Long hours, cutthroat competition and risky stock valuations
are among the drawbacks typically associated with working online and in
technology--but not at every company.
Several technology companies made it onto
Fortune magazine's third annual ranking of the top 100
employers in the United States. The magazine, well known for its ranking
of the top 500 companies by revenues, lists the survey results in its Jan.
10, 2000, edition.
Cisco and Charles Schwab rank among the top 10; distributor CDW Computer Centers,
Qualcomm, Microsoft, memory firm Kingston Technology, Adobe Systems,
Hewlett-Packard and Lucent Technologies all made the top 50.
"In an ultratight labor market, companies primp to woo and retain talent,"
reads an introduction to the survey results on the Fortune Web site.
"They offer perks and amenities like concierge services, unheard of until
recently. They listen to employee input, adjust schedules to suit family
obligations, provide training, and cut workers into stock-purchase,
stock-option and stock-award programs formerly reserved for the management elite."
San Jose, Calif.-based Cisco is ranked high in part because of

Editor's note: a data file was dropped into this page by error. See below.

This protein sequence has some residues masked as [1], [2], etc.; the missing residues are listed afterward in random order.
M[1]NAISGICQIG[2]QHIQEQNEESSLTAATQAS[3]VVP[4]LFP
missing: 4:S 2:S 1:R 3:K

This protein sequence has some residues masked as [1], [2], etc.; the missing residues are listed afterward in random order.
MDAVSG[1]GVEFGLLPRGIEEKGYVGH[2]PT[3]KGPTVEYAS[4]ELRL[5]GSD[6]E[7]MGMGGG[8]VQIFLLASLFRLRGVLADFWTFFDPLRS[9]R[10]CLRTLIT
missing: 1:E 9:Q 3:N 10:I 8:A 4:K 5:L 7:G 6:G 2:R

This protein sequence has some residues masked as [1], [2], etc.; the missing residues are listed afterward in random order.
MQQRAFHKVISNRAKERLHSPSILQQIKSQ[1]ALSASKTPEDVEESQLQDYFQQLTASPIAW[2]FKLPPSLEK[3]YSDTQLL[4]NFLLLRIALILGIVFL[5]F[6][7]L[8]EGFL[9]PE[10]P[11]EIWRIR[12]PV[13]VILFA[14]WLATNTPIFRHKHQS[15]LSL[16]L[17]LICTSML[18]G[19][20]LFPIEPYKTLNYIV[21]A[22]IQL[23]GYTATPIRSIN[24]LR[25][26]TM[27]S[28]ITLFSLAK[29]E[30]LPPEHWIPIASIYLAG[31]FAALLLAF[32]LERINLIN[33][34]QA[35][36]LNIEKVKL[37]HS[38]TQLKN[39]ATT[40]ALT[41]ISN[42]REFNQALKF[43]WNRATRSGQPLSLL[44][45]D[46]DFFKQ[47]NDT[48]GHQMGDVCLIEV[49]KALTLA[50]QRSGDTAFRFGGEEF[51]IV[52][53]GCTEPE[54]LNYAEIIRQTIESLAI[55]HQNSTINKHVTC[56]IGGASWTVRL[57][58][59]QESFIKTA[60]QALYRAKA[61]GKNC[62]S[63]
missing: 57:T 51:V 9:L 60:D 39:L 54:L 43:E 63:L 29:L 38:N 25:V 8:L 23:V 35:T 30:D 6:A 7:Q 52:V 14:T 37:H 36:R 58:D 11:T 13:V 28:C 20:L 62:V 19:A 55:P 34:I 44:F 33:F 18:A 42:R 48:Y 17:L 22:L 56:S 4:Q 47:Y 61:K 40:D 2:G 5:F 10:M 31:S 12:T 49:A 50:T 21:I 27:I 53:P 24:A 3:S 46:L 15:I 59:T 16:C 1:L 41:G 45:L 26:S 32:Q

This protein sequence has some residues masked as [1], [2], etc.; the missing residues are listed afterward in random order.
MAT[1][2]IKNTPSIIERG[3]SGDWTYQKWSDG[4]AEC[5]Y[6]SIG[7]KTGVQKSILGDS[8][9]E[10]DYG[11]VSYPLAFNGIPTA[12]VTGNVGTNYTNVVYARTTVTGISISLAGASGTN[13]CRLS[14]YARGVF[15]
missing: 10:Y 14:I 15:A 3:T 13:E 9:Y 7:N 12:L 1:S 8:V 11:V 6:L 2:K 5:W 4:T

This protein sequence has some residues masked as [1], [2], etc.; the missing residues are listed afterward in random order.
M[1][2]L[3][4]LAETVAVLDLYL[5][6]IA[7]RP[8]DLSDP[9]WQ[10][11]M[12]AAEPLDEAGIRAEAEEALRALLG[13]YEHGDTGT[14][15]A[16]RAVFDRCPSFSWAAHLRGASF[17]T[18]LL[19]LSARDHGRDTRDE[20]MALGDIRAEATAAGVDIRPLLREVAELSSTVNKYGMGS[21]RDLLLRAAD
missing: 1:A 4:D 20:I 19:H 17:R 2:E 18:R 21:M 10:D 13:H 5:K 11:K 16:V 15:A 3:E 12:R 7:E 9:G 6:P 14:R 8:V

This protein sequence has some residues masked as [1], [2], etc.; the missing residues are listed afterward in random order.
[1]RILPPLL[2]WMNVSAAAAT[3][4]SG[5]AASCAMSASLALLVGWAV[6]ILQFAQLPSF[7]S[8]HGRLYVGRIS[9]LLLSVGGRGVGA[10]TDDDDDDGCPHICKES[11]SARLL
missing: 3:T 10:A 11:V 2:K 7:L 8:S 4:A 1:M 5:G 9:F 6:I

financial perks. "The computer network giant is growing fast--adding 5,000
new employees just last year--but still boasts stock options for everyone as
well as on-the-spot bonuses of up to $2,000 for exceptional performance,"
the survey results said.
|Tech firms among top 50|
|Company ||Ranking ||Number of employees|
|Cisco Systems ||3 ||16,144|
|Charles Schwab ||8 ||13,192|
|CDW Computer Centers ||11 ||1,650|
|Qualcomm ||14 ||6,072|
|Microsoft ||21 ||22,222|
|Kingston Technology ||29 ||729|
|Adobe Systems ||42 ||2,158|
|Hewlett-Packard ||43 ||83,200|
|Lucent Technologies ||44 ||117,814|
|Source: Fortune magazine|
In addition, the company had an 8 percent voluntary turnover rate in 1998
and added 7,226 new jobs in the past two years.
"There are many fine companies in our industry, and Cisco is proud to be
included on this list," said Doug Wills, a Cisco representative.
San Francisco-based Schwab was hailed by Fortune as "the anti-Wall
Street brokerage [that] certainly seems to work for its employees:
Ten percent of them have more than $1 million in their ESOP accounts. Plus
massages during busy periods." The firm had an 11 percent voluntary turnover
rate in 1998 and added 3,462 jobs in the past two years.
The companies on Fortune's list "come from 20 different fields and
30 states," the magazine says. "While 42 are in information technology or
financial services, we've also identified stars from retailing, pipe
manufacturing, supermarkets, the jam business (J.M. Smucker ranks 22nd) and
even law firms. Many (42) are private, but 58 are publicly traded."
In addition, "shares of public companies on the list rose 37 percent
annualized over the past three years, compared with 25 percent for the S&P
500. Qualcomm, the San Diego-based developer of wireless technology, led
the way with a 1,500 percent increase in 1999," according to Fortune.